From the desk of Sam Mace, Save Our Wild Salmon
Fenton Roskelley, a treasured outdoor writer, sportsman and conservationist, passed away January 30th in Spokane, WA at age 96.
A lifelong flyfisher and hunter, Fenton covered the outdoors for the Spokane Daily Chronicle and Spokesman-Review for 60 years. He was a founding member of the Inland Empire Flyfishing Club and an ardent conservationist.
Fenton graduated from University of Idaho in 1938 with a degree in Journalism. He went to work at the paper before going to serve his country in World War II. On his return he started back at the paper.
As the Spokesman outdoor writer, Fenton followed and reported on the planned four lower Snake River dams, built between 1960 and 1975, as well other large federal dams built in those decades including Dworshak on the Clearwater. In the 1950s sportsmen and the Washington Department of Fish and Game were raising alarm at the impact the four dams would have on the Snake River’s renowned salmon and steelhead fisheries.
Fenton was one of many sportsmen who regularly hunted the draws and fished for steelhead and salmon on the free-flowing lower Snake River and its tributaries. Those who knew and loved the river understood the immense damage the four dams would wreak on both the fisheries and the productive wildlife habitat along the river that provided great hunting.
Fenton followed closely the passionate fight to stop lower Granite dam in the late 60s and early 70s. Witnessing the steep declines in fish numbers as the dams went in, sportsmen made a stand on Lower Granite dam and fought hard to stop its construction.
Fenton defended the free-flowing river as he was allowed to on the pages of the Spokesman-Review, a paper ardently supportive of the proposed dams. On more than one occasion Fenton’s articles were edited to reflect the position of the paper’s management, but he managed to slip a sentence in here and there in defense of the wild steelhead and salmon.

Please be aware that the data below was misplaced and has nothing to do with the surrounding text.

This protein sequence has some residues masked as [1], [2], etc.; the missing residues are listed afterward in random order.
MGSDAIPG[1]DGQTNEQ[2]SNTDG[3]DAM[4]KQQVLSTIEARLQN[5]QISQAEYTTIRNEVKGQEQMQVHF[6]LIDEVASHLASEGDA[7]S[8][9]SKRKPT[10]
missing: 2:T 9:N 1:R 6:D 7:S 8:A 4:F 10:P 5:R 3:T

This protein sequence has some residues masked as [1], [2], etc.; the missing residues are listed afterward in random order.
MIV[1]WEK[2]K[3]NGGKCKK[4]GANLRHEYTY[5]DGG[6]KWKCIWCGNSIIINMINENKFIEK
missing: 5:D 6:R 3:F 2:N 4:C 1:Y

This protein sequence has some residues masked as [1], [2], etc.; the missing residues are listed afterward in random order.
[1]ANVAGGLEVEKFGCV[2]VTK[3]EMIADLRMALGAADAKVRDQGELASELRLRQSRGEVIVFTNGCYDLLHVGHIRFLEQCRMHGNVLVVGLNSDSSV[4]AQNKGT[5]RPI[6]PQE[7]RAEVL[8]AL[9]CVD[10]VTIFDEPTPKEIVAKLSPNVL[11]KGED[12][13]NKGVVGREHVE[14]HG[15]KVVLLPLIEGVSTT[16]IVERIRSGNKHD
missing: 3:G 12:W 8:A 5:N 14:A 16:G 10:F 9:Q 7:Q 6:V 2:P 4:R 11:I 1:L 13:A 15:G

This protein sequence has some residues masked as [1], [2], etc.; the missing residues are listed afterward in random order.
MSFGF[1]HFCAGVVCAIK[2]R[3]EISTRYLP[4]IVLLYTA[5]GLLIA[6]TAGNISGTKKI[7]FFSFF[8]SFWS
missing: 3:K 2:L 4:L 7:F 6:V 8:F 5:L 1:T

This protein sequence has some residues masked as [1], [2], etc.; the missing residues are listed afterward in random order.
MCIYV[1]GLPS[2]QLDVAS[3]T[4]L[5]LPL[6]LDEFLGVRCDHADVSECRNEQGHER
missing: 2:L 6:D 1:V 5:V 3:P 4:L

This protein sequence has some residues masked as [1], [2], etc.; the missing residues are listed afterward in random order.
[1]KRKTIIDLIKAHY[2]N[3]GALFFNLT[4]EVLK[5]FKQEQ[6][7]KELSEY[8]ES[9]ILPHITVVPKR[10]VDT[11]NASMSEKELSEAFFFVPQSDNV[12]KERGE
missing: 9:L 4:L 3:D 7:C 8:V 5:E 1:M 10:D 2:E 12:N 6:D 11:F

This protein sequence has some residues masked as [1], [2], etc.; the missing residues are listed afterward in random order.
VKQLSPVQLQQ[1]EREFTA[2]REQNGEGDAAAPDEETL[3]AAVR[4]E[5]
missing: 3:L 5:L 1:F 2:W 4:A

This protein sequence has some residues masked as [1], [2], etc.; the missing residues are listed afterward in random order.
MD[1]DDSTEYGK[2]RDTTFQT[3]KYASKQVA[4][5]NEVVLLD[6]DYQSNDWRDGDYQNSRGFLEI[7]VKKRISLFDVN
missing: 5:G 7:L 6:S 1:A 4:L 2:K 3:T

We owe so much to those of the Greatest Generation, who were patriots for their country and defenders of the great outdoors. While they lost the battle over Lower Granite, they were able to stop additional dams planned upstream on the Snake River.
Fenton continued to write, fish, hunt, hike and enjoy the outdoors well into his 90s. He was married for nearly 70 years to his wife Violet, who passed away in 2012. Fenton is survived by many children, grandchildren and great-grand children. His son John Roskelley, a mountaineer, conservationist and former Spokane County Commissioner, was the first elected official in eastern Washington to publicly support removal of the four lower Snake River dams.
The effort to restore and protect the lower Snake River continues today. Here’s hoping we can honor the memory of Fenton and the other great conservationists of his generation by restoring the lower Snake River so that future generations can fish, hike, hunt and enjoy the river as Fenton did.